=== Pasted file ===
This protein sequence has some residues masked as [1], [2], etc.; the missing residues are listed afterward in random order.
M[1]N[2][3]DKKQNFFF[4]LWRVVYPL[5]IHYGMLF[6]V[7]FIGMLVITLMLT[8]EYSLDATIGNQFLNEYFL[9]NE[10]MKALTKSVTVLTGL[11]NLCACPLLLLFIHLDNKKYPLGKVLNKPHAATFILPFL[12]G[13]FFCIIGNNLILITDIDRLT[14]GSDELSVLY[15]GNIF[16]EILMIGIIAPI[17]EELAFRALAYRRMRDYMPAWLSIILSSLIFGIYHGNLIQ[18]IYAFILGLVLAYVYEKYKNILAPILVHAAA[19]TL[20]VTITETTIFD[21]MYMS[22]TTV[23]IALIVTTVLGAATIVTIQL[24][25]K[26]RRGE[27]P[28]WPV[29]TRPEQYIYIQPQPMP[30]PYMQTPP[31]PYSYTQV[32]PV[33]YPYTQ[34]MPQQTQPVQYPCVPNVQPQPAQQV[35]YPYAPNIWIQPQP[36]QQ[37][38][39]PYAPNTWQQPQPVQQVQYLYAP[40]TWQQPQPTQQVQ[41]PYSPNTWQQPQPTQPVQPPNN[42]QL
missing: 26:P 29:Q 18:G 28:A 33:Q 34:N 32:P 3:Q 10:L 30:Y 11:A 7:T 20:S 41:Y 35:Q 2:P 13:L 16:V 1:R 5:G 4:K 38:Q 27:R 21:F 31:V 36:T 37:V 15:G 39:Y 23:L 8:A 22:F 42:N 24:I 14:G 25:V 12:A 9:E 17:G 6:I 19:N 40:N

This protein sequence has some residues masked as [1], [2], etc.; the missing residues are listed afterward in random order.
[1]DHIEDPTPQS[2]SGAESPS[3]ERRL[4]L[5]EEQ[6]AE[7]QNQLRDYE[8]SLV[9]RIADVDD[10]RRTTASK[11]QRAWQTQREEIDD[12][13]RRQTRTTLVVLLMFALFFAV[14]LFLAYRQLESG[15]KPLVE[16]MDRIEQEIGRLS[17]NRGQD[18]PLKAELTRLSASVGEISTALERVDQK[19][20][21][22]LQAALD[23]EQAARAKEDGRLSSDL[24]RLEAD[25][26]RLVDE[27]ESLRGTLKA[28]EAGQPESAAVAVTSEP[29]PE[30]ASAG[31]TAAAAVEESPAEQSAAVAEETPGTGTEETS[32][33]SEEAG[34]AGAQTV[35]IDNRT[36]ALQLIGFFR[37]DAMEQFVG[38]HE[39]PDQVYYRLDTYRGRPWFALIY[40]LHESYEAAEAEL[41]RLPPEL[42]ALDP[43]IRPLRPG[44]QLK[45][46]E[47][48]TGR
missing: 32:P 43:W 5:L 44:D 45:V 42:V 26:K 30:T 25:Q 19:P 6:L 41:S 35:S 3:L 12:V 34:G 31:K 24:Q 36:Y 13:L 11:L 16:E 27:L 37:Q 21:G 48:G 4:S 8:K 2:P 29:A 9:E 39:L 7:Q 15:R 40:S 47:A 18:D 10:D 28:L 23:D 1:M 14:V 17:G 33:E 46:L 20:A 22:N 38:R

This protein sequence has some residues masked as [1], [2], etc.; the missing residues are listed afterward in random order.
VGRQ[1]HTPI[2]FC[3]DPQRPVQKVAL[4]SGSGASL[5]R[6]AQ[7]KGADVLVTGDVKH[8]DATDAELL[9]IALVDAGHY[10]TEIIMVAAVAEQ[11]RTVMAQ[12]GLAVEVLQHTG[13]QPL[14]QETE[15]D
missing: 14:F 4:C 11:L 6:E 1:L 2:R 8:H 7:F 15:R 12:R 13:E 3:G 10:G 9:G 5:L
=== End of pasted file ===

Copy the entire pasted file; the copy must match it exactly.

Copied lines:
This protein sequence has some residues masked as [1], [2], etc.; the missing residues are listed afterward in random order.
M[1]N[2][3]DKKQNFFF[4]LWRVVYPL[5]IHYGMLF[6]V[7]FIGMLVITLMLT[8]EYSLDATIGNQFLNEYFL[9]NE[10]MKALTKSVTVLTGL[11]NLCACPLLLLFIHLDNKKYPLGKVLNKPHAATFILPFL[12]G[13]FFCIIGNNLILITDIDRLT[14]GSDELSVLY[15]GNIF[16]EILMIGIIAPI[17]EELAFRALAYRRMRDYMPAWLSIILSSLIFGIYHGNLIQ[18]IYAFILGLVLAYVYEKYKNILAPILVHAAA[19]TL[20]VTITETTIFD[21]MYMS[22]TTV[23]IALIVTTVLGAATIVTIQL[24][25]K[26]RRGE[27]P[28]WPV[29]TRPEQYIYIQPQPMP[30]PYMQTPP[31]PYSYTQV[32]PV[33]YPYTQ[34]MPQQTQPVQYPCVPNVQPQPAQQV[35]YPYAPNIWIQPQP[36]QQ[37][38][39]PYAPNTWQQPQPVQQVQYLYAP[40]TWQQPQPTQQVQ[41]PYSPNTWQQPQPTQPVQPPNN[42]QL
missing: 26:P 29:Q 18:G 28:A 33:Q 34:N 32:P 3:Q 10:L 30:Y 11:A 7:T 20:S 41:Y 35:Q 2:P 13:L 16:V 1:R 5:G 4:K 38:Q 27:R 21:F 31:V 36:T 37:V 15:G 39:Y 23:L 8:A 22:F 42:N 24:I 14:G 25:V 12:A 9:E 17:G 6:I 19:N 40:N

This protein sequence has some residues masked as [1], [2], etc.; the missing residues are listed afterward in random order.
[1]DHIEDPTPQS[2]SGAESPS[3]ERRL[4]L[5]EEQ[6]AE[7]QNQLRDYE[8]SLV[9]RIADVDD[10]RRTTASK[11]QRAWQTQREEIDD[12][13]RRQTRTTLVVLLMFALFFAV[14]LFLAYRQLESG[15]KPLVE[16]MDRIEQEIGRLS[17]NRGQD[18]PLKAELTRLSASVGEISTALERVDQK[19][20][21][22]LQAALD[23]EQAARAKEDGRLSSDL[24]RLEAD[25][26]RLVDE[27]ESLRGTLKA[28]EAGQPESAAVAVTSEP[29]PE[30]ASAG[31]TAAAAVEESPAEQSAAVAEETPGTGTEETS[32][33]SEEAG[34]AGAQTV[35]IDNRT[36]ALQLIGFFR[37]DAMEQFVG[38]HE[39]PDQVYYRLDTYRGRPWFALIY[40]LHESYEAAEAEL[41]RLPPEL[42]ALDP[43]IRPLRPG[44]QLK[45][46]E[47][48]TGR
missing: 32:P 43:W 5:L 44:D 45:V 42:V 26:K 30:T 25:Q 19:P 6:L 41:S 35:S 3:L 12:V 34:G 31:K 24:Q 36:Y 13:L 11:L 16:E 27:L 37:Q 21:G 48:G 4:S 8:K 2:P 29:A 9:E 39:L 7:Q 15:R 40:S 47:A 18:D 10:D 28:L 23:D 1:M 14:V 17:G 33:E 46:L 20:A 22:N 38:R

This protein sequence has some residues masked as [1], [2], etc.; the missing residues are listed afterward in random order.
VGRQ[1]HTPI[2]FC[3]DPQRPVQKVAL[4]SGSGASL[5]R[6]AQ[7]KGADVLVTGDVKH[8]DATDAELL[9]IALVDAGHY[10]TEIIMVAAVAEQ[11]RTVMAQ[12]GLAVEVLQHTG[13]QPL[14]QETE[15]D
missing: 14:F 4:C 11:L 6:E 1:L 2:R 8:H 7:F 15:R 12:R 13:E 3:G 10:G 9:G 5:L